After 5 years, Kickstarter has helped more than 7 million people pledge more than $1 billion to fund more than 70,000 creative projects. It's been quite a run, noted Yancey Strickler in a recent live chat with Inc. senior writer Christine Lagorio-Chafkin.
The Kickstarter co-founder, who launched the crowdfunding site in 2009 with two friends, Perry Chen and Charles Adler, isn't planning to slow down anytime soon.
Since the beginning of this year, the Kickstarter staff has grown from 70 to 93 people, and they've moved into spacious new headquarters in Brooklyn, New York. Also this year, Strickler took over the reins as CEO to allow Chen, who formerly held the title, more time to pursue other creative projects.
"Being a CEO is a huge catalyst for personal growth," says Strickler, who worked as a music critic for publications such as the Village Voice and Entertainment Weekly before launching the site. "You learn what you don't know very quickly."
While he's still getting to know the top job, he certainly has deep experience with successful crowdfunding campaigns. Here's his top advice on creating a winning campaign--and finding business success:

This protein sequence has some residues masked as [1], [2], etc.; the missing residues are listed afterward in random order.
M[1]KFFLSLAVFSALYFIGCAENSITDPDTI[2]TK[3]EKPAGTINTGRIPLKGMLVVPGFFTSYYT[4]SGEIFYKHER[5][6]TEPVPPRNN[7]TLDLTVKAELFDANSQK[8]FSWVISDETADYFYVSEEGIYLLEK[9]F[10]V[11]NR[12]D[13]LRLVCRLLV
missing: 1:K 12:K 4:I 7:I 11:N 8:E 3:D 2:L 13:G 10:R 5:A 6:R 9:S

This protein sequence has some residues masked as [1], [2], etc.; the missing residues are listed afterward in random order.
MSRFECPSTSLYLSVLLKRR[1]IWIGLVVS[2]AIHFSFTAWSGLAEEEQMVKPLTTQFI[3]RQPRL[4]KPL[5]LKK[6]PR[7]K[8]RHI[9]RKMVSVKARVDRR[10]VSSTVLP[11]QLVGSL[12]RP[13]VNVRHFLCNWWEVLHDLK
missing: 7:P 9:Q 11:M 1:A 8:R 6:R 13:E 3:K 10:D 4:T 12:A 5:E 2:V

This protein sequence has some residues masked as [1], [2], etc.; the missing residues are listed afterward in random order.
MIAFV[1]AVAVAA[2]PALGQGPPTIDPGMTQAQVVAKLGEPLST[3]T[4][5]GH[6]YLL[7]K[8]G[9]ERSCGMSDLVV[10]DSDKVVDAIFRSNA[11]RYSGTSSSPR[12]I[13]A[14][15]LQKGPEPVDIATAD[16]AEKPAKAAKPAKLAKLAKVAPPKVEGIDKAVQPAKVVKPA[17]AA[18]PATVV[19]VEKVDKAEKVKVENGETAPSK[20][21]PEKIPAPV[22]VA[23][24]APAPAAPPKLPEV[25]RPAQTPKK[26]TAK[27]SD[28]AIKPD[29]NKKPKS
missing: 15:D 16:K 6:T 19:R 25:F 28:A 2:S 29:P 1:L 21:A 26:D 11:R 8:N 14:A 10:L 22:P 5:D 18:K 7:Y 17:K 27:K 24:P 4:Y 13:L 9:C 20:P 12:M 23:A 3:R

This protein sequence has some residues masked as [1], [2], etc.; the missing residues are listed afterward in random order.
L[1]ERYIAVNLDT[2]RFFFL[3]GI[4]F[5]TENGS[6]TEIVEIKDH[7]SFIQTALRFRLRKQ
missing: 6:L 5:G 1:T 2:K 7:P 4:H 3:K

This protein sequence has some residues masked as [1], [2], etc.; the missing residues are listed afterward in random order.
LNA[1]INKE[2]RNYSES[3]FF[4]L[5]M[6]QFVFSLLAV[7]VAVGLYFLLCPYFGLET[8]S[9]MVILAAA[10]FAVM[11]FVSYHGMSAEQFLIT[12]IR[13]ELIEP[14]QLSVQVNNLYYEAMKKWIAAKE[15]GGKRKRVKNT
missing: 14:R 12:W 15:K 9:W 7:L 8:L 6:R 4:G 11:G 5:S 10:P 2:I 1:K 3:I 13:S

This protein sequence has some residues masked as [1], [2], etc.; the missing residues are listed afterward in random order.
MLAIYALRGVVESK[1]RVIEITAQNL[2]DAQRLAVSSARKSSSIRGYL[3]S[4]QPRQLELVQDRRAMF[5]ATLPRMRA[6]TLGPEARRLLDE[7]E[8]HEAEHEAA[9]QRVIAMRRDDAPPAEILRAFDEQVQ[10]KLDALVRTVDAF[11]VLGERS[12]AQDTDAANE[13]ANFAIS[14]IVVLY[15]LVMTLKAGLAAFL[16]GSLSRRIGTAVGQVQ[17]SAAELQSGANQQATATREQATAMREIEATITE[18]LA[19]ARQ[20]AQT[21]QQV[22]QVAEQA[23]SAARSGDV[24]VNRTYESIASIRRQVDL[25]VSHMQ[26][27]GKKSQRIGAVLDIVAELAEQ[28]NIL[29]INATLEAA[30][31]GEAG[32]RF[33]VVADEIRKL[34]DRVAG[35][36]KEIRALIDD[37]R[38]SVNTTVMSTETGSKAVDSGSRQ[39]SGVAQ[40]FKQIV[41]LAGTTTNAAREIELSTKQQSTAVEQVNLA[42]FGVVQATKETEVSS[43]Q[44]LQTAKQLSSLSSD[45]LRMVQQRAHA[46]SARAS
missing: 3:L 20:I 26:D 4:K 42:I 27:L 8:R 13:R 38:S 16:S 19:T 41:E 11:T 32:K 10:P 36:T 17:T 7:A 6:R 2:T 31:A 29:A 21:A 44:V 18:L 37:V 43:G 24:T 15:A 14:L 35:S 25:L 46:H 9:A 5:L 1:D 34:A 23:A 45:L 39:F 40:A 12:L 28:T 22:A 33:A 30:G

Get your timing right. Thirty days has shown to be the optimum length for a campaign, according to Strickler. "A sense of urgency helps projects get funding," says Strickler who adds: "A lot of backers join in the first 48 to 96 hours of the project, and there's another steep increase as the deadline gets closer, but in the middle it's really up to the creator to get the idea out there."
Have a purpose. To succeed, Strickler suggests making a list of things that are important to you personally. "It's important to ask yourself: If my project is successful, what impact would it have on the world?" As many founders of startups will attest, it's easy for your life to become synonymous with your company. "Have a grounding in something besides your business," says Strickler. "You are more than your company. You are a person."
Be passionate. While it's important to not let your life be over run by your company, you really do have to enjoy it, to the point of passion. "If you are successful with your idea, you better love it," Strickler says. "You're going to be doing it all the time."
To hear more from Strickler, watch the recording of his live chat.